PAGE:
When Congress this year eased some restrictions on travel to Cuba, Toledo travel executive Polly Caumartin heard from customers eager to visit the birthplace of Desi Arnaz and his alter ego, Ricky Ricardo, Fidel Castro, and Orlando "El Duque" Hernandez.
"People are confused about just who is able to travel there," said Ms. Caumartin, vice president of Central Travel.
As it turns out, Congress simplified travel only for people with relatives in the island nation. But some on Capitol Hill want a broader liberalization.
The House Foreign Affairs Committee last week held a hearing on easing restrictions for all citizens on travel to the Communist nation 90 miles off the Florida coast.
"It's time for us to scrap this anachronistic ban, imposed during one of the chilliest periods of the Cold War," committee Chairman Howard Berman (D., Calif.) wrote last week in the Miami Herald. The column was co-written with Sen. Richard Lugar of Indiana, ranking Republican on the U.S. Senate Foreign Affairs Committee.
Americans for years have gotten around the U.S. ban by traveling to Cuba through Mexico, Jamaica, and other nations.
But Ms. Caumartin said she discourages clients from such arrangements.
Central Travel plans to host a program in January on laws relating to Cuban travel.
The session also will discuss a legal trip that Central Travel is promoting to the Caribbean nation May 15 to 23 with Ya'lla Tours USA Inc.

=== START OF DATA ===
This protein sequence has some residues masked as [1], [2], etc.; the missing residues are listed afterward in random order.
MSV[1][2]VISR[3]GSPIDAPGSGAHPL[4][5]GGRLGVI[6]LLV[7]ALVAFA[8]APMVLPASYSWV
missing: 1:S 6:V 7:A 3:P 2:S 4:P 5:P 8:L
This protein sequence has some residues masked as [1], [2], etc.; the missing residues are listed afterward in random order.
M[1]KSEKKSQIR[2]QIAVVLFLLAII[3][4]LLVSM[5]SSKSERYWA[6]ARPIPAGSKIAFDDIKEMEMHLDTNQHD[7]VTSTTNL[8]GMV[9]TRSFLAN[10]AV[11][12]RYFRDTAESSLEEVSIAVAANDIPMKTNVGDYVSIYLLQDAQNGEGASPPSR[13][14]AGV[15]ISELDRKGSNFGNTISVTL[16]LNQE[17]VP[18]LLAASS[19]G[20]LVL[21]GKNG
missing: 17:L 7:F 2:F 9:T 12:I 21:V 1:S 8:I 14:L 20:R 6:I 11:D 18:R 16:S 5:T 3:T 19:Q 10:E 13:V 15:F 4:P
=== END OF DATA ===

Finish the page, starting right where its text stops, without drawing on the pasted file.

The excursion is licensed by the U.S. Treasury Department as a humanitarian trip. Participants will drop off donations at churches and synagogues in Cuba. But they also will visit destinations popular with European and Canadian tourists, including Old Havana, the cobbled streets of Trinidad, and El Floridita, a famed bar described as the birthplace of the daiquiri and haunt of writer Ernest Hemingway.
The trip, which will cost $4,900 a person, will depart from the Mexican resort city of Cancun. That cost doesn't include the travel to Mexico.
Ms. Caumartin is convinced that laws on Cuban travel eventually will be eased.
"The travel industry is very interested in getting Cuba opened up," said Sue Dybowski, an agent with Travel Experts in Toledo.
Unlike Central Travel, she receives few inquiries about travel to the Communist nation.
"Once we're able to go there, I expect there will be a lot of interest in it," she added. "It's someplace we've been forbidden to go, so there is a curiosity on people's part. It will be a new destination in the Caribbean that won't be that difficult to get to."
Contact Gary Pakulski at:
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